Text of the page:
Few conditions cause heel and foot pain as frequently as plantar fasciitis. In fact, an estimated one in 10 people will experience it at some point.
When you have this chronic condition, the thick band of tissue that runs across the bottom of your foot is inflamed, leading to stabbing pain that may flare up first thing in the morning and after periods of sitting, standing, or exercising.
The expert medical team at Johnson Medical Center in Venice, Florida, effectively diagnoses and treats causes of foot pain, including plantar fasciitis. In this blog post, we explore ways to manage this common and painful condition, including how we can help.
Causes behind plantar fasciitis pain
While no one knows the precise cause of plantar fasciitis, most anyone can develop it if enough tension and stress happens within your feet. There may be a genetic link, so if others in your family have had it, you may as well. It’s also possible to tear or overstretch the band of tissue in your feet, which can cause and worsen irritation.
You may be especially prone to plantar fasciitis if you:
- Are between ages 40 and 60
- Carry excess weight
- Engage in certain exercises, such as aerobics, ballet, or distance running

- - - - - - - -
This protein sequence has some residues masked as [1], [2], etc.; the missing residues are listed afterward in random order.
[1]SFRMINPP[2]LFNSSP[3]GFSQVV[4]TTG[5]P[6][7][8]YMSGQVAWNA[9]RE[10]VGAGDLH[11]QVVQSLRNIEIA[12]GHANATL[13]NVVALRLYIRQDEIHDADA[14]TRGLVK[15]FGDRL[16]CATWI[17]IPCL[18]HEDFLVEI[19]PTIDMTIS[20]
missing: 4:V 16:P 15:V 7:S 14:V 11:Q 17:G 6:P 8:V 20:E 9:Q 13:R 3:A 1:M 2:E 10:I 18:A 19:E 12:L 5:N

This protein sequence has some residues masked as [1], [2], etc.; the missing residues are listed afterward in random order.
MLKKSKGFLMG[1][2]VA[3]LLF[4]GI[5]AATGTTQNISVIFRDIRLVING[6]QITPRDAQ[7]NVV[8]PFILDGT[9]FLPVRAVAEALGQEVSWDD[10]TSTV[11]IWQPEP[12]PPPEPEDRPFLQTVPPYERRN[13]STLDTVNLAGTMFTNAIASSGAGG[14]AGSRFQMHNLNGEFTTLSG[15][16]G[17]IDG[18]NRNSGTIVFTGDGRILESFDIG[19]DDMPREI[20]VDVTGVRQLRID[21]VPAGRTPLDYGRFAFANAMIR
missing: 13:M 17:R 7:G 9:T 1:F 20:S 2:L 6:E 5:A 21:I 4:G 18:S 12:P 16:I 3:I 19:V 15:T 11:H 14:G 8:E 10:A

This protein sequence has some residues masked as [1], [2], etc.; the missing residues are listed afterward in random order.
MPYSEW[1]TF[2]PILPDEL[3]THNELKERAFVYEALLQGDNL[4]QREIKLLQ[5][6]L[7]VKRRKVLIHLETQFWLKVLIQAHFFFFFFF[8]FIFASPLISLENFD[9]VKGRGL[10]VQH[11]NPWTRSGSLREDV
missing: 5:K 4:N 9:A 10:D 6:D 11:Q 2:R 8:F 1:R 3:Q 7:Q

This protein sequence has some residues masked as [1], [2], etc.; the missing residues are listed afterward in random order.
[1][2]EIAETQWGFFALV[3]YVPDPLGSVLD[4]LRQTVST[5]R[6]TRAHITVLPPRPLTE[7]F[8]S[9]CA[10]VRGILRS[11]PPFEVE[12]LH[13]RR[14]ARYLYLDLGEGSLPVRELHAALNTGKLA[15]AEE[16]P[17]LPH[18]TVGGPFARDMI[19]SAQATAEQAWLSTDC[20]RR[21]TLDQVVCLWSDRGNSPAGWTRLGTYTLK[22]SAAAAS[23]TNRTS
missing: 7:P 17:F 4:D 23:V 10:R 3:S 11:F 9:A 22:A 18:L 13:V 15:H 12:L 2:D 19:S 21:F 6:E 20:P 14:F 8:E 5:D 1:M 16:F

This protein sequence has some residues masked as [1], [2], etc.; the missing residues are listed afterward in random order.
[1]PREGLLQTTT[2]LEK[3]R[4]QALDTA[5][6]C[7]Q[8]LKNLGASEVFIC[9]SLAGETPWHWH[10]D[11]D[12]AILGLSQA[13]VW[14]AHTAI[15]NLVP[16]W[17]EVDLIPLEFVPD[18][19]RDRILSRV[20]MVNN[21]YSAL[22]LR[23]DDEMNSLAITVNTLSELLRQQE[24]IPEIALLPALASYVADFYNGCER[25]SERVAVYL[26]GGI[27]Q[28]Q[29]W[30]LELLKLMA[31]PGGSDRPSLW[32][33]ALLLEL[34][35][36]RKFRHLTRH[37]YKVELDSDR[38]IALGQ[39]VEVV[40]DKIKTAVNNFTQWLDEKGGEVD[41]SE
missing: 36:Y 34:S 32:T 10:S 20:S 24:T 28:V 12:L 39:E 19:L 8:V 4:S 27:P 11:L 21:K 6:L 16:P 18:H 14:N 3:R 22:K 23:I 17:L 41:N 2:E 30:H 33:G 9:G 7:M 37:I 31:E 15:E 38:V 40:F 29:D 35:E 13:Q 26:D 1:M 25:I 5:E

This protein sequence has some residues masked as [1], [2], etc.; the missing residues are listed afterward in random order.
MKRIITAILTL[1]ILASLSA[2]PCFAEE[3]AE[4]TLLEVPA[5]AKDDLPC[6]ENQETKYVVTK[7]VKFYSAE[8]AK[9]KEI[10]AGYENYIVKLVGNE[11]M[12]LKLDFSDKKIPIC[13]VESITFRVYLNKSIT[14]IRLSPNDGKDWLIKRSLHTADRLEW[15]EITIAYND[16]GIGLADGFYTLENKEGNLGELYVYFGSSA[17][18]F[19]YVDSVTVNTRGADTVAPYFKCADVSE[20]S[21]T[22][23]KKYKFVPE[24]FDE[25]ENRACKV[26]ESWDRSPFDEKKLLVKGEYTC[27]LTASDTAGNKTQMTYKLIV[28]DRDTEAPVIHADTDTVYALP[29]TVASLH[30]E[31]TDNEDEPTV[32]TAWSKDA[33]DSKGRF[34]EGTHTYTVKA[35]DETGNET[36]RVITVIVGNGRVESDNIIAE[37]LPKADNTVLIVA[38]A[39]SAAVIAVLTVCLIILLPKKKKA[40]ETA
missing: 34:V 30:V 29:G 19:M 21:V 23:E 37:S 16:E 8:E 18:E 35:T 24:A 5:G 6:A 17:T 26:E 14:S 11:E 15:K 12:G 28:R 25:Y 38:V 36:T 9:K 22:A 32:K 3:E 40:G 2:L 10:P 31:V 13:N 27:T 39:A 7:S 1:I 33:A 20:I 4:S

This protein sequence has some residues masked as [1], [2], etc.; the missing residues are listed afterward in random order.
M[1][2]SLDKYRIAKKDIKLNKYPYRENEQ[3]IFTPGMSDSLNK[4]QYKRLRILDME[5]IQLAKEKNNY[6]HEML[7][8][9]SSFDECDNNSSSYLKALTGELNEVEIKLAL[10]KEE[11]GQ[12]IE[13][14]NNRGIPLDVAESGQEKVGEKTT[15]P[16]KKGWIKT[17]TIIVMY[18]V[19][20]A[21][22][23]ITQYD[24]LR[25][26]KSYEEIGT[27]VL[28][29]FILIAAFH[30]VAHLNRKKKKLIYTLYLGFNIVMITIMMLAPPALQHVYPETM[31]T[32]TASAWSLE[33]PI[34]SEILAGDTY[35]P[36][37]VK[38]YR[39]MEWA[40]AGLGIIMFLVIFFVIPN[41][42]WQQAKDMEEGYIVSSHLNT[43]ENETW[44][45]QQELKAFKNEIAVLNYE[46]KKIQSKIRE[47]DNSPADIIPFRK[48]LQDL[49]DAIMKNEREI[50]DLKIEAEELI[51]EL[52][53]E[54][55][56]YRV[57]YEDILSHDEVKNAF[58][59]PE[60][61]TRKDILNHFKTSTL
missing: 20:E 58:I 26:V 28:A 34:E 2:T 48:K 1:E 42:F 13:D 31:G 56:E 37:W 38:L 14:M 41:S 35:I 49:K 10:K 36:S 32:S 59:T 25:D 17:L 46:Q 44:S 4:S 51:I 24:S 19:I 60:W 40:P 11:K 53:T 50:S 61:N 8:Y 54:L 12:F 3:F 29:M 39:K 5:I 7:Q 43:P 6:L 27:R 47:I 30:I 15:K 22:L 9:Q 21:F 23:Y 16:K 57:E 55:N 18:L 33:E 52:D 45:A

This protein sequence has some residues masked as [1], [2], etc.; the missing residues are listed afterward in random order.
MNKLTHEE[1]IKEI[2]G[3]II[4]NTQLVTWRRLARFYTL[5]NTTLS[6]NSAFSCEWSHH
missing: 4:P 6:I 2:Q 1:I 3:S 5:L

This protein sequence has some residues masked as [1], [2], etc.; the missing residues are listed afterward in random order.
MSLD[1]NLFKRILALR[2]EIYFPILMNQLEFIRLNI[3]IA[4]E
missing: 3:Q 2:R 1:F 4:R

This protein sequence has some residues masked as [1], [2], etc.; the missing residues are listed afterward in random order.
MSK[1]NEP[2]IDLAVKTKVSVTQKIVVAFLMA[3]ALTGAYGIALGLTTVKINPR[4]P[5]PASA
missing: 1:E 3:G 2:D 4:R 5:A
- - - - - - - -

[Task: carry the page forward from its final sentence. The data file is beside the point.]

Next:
- Have high arches or an unusual walking pattern
- Have a job that requires standing, such as factory work, hairstyling, or teaching
Managing plantar fasciitis
If plantar fasciitis symptoms go unmanaged, they can worsen and lead to chronic foot pain that doesn’t often let up. If you change how you walk because of your symptoms, you could end up with poor alignment and additional pain in your hips and back.
Our medical team conducts thorough exams to determine the cause of your foot pain. If your provider determines that you have plantar fasciitis, they’ll treat the immediate pain and inflammation and recommend a personalized treatment plan to help keep your symptoms at bay long term.
Your plantar fasciitis treatment plan may include:
- Custom orthotics
- Laser therapy
- Night splints
- Oral anti-inflammatory pain relievers
- Steroid injections
- Ultrasound tissue repair
- Physical therapy
- Surgery, for severe cases
We may also suggest lifestyle changes and home remedies for plantar fasciitis, such as better managing your weight, ice therapy, arch stretches, and switching to lower impact physical activities, such as biking or swimming. Wearing quality, supportive shoes that fit well may also help minimize your symptoms.
To learn more about plantar fasciitis or get started with the care you need, call our office or request an appointment online today.